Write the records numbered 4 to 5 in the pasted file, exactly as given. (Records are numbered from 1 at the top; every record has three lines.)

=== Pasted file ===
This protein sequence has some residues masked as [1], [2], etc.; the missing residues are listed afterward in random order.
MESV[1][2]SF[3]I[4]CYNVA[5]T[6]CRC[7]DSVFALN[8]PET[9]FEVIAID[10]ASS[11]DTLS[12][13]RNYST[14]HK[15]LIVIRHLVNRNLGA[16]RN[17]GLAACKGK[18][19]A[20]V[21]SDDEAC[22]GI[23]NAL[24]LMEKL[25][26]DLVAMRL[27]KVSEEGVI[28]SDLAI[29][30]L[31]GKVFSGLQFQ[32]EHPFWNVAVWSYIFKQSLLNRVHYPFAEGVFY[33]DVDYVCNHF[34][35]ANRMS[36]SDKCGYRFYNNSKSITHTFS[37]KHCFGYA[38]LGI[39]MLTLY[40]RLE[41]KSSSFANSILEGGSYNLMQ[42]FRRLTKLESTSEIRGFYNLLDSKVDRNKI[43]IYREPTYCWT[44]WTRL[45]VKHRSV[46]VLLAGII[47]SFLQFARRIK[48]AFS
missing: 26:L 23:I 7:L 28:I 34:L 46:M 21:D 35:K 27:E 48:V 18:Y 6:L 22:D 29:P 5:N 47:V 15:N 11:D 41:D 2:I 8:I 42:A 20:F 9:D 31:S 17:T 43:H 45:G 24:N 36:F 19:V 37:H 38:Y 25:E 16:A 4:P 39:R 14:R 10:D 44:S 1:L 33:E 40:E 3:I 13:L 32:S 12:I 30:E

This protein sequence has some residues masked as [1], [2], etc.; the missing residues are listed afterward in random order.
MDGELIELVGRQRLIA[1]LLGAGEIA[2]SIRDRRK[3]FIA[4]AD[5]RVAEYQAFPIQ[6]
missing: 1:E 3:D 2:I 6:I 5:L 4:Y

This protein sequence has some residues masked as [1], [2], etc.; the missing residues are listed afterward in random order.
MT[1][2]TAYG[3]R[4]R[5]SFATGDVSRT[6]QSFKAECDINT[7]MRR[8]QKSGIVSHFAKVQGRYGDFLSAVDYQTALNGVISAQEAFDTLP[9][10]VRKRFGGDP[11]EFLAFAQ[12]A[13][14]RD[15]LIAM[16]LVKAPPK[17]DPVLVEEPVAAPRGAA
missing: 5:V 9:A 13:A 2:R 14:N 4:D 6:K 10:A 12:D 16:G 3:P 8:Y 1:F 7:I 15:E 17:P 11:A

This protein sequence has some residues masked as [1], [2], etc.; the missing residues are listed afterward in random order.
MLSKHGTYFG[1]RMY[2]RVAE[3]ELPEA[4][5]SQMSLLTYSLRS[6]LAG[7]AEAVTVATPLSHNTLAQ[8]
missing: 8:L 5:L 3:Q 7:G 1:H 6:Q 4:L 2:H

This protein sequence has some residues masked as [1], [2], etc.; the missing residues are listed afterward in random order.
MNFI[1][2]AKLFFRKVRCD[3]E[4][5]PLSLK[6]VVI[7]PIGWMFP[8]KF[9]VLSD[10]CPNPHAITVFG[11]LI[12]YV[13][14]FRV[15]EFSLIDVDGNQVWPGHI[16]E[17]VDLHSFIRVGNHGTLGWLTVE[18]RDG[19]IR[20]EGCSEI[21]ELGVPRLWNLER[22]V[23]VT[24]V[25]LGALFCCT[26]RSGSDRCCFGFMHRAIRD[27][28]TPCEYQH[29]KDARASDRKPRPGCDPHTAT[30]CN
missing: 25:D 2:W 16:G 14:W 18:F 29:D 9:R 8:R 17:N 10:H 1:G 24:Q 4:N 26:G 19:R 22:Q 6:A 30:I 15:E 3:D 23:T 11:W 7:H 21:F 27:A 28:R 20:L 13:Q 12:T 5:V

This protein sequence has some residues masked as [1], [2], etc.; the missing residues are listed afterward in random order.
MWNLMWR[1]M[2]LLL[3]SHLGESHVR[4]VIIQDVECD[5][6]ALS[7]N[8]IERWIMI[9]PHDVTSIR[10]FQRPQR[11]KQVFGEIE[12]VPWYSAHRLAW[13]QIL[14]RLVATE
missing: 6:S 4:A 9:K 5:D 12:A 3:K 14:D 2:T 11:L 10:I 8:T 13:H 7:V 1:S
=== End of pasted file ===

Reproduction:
This protein sequence has some residues masked as [1], [2], etc.; the missing residues are listed afterward in random order.
MLSKHGTYFG[1]RMY[2]RVAE[3]ELPEA[4][5]SQMSLLTYSLRS[6]LAG[7]AEAVTVATPLSHNTLAQ[8]
missing: 8:L 5:L 3:Q 7:G 1:H 6:Q 4:L 2:H

This protein sequence has some residues masked as [1], [2], etc.; the missing residues are listed afterward in random order.
MNFI[1][2]AKLFFRKVRCD[3]E[4][5]PLSLK[6]VVI[7]PIGWMFP[8]KF[9]VLSD[10]CPNPHAITVFG[11]LI[12]YV[13][14]FRV[15]EFSLIDVDGNQVWPGHI[16]E[17]VDLHSFIRVGNHGTLGWLTVE[18]RDG[19]IR[20]EGCSEI[21]ELGVPRLWNLER[22]V[23]VT[24]V[25]LGALFCCT[26]RSGSDRCCFGFMHRAIRD[27][28]TPCEYQH[29]KDARASDRKPRPGCDPHTAT[30]CN
missing: 25:D 2:W 16:G 14:W 18:F 29:D 9:R 8:R 17:N 10:H 1:G 24:Q 4:N 26:G 19:R 22:Q 6:A 30:I 15:E 3:D 23:T 11:W 7:H 21:F 27:A 28:R 20:L 13:Q 12:T 5:V